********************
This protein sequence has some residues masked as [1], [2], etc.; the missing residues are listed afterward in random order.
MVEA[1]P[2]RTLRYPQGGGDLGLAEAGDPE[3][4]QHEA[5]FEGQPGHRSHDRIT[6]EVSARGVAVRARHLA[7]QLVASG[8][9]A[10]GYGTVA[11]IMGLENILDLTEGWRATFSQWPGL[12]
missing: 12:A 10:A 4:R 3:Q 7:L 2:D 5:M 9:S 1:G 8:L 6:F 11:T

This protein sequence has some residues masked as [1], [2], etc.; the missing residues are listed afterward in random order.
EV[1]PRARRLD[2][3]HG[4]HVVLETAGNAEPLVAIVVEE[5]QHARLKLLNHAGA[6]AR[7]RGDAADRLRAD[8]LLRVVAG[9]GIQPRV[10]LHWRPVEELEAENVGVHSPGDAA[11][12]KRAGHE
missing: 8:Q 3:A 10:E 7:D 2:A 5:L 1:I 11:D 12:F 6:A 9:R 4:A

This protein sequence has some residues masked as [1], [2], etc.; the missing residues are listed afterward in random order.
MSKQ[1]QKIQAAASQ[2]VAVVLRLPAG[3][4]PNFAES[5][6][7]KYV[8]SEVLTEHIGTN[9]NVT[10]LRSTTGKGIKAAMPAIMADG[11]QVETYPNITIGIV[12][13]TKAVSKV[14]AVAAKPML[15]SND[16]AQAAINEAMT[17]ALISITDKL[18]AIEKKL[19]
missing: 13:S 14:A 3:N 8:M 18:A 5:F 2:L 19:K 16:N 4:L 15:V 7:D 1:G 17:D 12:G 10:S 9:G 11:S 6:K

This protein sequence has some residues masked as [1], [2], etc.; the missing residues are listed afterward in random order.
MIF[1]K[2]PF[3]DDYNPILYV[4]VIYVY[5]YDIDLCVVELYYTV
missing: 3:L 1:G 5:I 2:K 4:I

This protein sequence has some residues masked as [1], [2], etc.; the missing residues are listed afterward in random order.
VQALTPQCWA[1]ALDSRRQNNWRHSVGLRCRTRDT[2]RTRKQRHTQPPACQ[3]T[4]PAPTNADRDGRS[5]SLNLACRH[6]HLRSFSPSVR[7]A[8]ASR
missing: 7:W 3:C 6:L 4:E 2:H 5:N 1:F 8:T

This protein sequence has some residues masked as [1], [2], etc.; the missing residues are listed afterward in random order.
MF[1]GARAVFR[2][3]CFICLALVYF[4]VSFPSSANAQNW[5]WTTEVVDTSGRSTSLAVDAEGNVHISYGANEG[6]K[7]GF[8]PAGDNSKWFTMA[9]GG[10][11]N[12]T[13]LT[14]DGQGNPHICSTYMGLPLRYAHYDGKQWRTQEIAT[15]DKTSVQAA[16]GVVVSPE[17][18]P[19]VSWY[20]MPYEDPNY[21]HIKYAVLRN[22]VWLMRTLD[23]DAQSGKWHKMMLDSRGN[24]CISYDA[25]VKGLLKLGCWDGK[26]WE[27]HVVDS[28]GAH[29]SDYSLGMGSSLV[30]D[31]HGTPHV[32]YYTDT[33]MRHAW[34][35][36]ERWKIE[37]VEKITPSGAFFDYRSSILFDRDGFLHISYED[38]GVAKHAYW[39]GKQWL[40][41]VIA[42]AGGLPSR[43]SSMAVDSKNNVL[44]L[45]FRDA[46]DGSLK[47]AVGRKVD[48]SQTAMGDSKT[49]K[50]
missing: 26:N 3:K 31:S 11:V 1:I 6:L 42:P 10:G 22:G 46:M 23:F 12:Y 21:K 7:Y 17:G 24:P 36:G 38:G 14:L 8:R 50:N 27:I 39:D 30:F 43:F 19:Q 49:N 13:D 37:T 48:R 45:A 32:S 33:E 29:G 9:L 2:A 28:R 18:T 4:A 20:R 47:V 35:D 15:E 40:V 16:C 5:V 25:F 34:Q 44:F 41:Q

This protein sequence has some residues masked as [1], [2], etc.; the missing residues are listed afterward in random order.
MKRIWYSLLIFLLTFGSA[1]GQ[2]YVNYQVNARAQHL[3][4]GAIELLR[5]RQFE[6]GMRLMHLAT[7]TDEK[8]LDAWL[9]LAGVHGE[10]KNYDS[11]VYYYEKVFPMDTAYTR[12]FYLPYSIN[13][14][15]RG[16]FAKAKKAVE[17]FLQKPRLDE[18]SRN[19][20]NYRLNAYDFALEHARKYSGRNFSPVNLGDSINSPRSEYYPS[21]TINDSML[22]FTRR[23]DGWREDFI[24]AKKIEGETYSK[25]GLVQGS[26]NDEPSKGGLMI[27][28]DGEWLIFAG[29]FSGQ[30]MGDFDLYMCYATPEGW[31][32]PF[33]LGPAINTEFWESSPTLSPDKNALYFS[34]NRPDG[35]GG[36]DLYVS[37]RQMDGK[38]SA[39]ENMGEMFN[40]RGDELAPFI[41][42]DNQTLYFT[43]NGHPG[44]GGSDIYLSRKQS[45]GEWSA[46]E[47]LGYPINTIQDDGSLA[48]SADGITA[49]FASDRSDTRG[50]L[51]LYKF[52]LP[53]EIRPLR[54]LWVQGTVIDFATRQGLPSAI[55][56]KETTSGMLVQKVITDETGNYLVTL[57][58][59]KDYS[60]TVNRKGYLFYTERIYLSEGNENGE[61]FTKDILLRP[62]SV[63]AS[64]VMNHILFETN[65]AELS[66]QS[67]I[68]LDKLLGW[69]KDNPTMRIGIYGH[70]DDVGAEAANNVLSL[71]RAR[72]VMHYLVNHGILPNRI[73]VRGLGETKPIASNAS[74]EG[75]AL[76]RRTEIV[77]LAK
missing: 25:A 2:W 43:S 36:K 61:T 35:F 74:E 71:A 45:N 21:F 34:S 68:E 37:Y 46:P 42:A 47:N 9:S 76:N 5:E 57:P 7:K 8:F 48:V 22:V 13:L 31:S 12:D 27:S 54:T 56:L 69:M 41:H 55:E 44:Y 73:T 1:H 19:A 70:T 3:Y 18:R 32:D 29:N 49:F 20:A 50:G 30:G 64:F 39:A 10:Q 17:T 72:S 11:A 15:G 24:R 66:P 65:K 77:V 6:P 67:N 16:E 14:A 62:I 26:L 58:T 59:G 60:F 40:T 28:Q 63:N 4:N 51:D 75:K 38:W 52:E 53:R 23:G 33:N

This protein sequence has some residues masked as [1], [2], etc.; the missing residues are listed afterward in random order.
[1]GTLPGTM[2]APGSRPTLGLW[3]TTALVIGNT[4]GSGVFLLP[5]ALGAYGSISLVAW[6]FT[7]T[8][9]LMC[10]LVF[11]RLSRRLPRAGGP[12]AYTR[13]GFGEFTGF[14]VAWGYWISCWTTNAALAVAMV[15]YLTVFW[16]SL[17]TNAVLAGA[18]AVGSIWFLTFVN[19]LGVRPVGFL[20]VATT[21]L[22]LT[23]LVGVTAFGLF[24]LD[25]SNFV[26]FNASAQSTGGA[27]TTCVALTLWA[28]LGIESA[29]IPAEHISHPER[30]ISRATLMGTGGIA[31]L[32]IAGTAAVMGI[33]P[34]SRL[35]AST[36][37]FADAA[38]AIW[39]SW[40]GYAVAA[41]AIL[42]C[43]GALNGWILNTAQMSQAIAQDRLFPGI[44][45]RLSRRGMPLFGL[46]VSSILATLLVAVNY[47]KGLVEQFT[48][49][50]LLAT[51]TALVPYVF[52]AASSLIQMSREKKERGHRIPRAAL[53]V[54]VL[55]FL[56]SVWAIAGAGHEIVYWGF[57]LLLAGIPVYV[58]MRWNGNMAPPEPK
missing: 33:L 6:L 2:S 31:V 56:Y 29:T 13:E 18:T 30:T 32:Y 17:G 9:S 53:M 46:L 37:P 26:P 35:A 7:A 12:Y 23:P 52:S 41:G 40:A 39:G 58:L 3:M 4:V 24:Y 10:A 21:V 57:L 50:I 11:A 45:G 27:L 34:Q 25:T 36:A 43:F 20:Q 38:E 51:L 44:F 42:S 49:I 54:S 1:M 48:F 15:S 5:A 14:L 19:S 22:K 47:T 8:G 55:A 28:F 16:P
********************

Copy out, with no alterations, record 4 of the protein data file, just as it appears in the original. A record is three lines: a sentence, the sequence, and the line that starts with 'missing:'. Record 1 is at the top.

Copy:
This protein sequence has some residues masked as [1], [2], etc.; the missing residues are listed afterward in random order.
MIF[1]K[2]PF[3]DDYNPILYV[4]VIYVY[5]YDIDLCVVELYYTV
missing: 3:L 1:G 5:I 2:K 4:I